Form: Massive-lobose, with rounded lobes, or irregular in outline; occasionally goblet or cup-shaped. Often there is a central hole the size and shape of an orange in large specimens. Up to 40cms in diameter. Almost invariably coated with other sponges (e.g. Antho inconstans, Plocamilla coriacea, Desmacella annexa) or bryozoans, and consequently not obvious to the eye when seen in situ.
Colour: Pale greyish brown on the surface and ochre in the interior; "dark brown". Areas of free surface may have a purple-brown coloration.
Smell: Characteristically slightly sharp smell. Slime : None.
Consistency: Very firm and incompressible.
Surface: Areas of free surface are small, tending to be adjacent to the substrate, where coating species have not extended. Even; smooth or more commonly hispid, with occasional conulate patches, high friction, rough to the touch, like sandpaper (because of the heads of the megascleres penetrating the surface).
Apertures: Groups of 3 to 8 oscules are occasionally present on free surfaces. The oscules are small, up to 1mm in diameter, and flush with the surface.
Contraction: Not noticeable.
Skeleton: The cortex is thin, less than 0.5mm. It consists of radially arranged, densely packed bundles of dichotriaenes and oxea. Here amphiasters are numerous, oxyasters occasional. The choanosome consists of irregularly arranged oxea, with occasional dichotriaenes. In places the oxea are ordered into radial bundles directed towards the cortex. Oxyasters are numerous, and amphiasters occasional.
Spicules: Megascleres are oxea and short shafted dichotriaenes (sometimes modified to orthotriaenes). The oxea (b) are curved to a greater or lesser extent, 1000-(1150)-1250Ám; "1200-2500Ám" long by 20-50Ám wide. The dichotriaenes (a) have shaft lengths of 340-850Ám by 25-40Ám wide. The ratio of shaft length divided by clade diameter is between 1.6 to 2.3 - hence "short shafted". Microscleres are amphiasters (d,e) 10-13Ám long, and oxyasters (c) 18-26Ám in diameter.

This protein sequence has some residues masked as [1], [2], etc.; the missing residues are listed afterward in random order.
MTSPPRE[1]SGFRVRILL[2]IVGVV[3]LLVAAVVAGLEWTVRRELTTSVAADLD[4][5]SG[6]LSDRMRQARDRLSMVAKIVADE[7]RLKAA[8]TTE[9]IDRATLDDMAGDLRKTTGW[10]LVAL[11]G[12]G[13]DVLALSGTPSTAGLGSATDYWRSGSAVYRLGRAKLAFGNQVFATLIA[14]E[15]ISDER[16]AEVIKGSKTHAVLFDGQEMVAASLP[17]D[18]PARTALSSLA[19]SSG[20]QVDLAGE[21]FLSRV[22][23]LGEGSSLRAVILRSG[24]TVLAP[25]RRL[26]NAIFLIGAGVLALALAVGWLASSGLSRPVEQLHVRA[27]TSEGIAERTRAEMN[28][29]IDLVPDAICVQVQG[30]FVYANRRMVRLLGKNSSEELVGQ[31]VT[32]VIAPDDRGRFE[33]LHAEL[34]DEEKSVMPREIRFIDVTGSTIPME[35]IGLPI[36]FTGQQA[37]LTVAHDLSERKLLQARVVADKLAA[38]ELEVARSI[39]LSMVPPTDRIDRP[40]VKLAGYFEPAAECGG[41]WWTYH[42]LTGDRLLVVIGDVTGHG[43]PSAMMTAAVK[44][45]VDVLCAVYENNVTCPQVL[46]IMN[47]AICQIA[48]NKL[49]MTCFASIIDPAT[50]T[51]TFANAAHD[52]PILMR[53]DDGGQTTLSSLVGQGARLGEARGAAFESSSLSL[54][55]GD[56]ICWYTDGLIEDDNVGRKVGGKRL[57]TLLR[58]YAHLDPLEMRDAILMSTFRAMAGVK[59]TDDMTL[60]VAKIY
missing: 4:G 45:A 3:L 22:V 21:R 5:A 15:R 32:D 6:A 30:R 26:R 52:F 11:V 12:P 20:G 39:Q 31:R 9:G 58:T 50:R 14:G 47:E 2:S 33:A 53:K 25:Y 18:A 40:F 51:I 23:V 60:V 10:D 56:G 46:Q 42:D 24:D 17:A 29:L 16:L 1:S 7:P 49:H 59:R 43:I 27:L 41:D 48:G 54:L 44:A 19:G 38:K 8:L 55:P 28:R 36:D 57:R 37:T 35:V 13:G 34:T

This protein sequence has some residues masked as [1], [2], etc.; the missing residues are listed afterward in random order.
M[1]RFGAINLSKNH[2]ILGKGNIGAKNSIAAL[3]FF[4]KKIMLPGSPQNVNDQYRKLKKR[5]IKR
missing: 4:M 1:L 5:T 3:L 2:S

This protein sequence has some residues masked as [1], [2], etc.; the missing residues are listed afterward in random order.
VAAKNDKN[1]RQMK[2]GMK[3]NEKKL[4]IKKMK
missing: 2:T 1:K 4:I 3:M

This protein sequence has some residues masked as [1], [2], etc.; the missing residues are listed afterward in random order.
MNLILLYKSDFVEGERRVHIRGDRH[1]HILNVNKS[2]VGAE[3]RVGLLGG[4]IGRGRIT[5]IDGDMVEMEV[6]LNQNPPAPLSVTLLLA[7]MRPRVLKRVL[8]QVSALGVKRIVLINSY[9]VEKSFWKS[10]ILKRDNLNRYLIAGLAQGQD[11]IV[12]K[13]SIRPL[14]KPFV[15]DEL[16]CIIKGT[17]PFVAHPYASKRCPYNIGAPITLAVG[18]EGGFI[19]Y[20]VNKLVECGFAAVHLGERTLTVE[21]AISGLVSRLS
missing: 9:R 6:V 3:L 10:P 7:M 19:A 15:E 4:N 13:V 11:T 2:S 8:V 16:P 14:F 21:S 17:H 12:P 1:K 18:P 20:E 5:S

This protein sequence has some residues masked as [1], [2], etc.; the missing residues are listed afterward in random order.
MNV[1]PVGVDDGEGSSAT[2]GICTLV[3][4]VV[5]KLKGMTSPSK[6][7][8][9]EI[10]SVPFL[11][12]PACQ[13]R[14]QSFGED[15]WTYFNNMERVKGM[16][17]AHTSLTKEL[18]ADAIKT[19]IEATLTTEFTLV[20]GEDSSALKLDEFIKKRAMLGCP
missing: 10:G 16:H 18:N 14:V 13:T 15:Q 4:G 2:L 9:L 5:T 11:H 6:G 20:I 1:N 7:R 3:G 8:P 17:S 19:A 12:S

Habitat: On vertical or overhung rock faces, sand and shells, away from direct light, from 1-740m.
Distribution: Arctic; Atlantic coasts of Europe, Mediterranean. Fairly common on vertical cliff faces and limestone caves on north coast of Rathlin Is., Co. Antrim.
Distribution Map from NBN: Grid map (fast) : Interactive map (slower, requires login to view records) : National Biodiversity Network mapping facility, data for UK.
Identity: This species is very similar to Stelletta grubii (q.v.) in appearance and habit. The skeletal characteristics are different, most obviously the presence of short shafted dichotriaenes in Stryphnus ponderosus. Also, the distinctive hard, pale grey, 'rind' of Stelletta grubii is several millimetres thick, and obvious; that of Stryphnus is only 0.5mm thick, and inconspicuous. This can be used as a distinguishing character in the field, if a small portion of the sponge is broken off. However, beware of mistaking an epifaunal sponge for 'rind'.
Voucher: BELUM : Mc1038. Rathlin Island, Antrim.
Editors: D. Moss.
|Picton, B.E., Morrow, C.C. & van Soest, R.W.B., 2011. [In] Sponges of Britain and Ireland |
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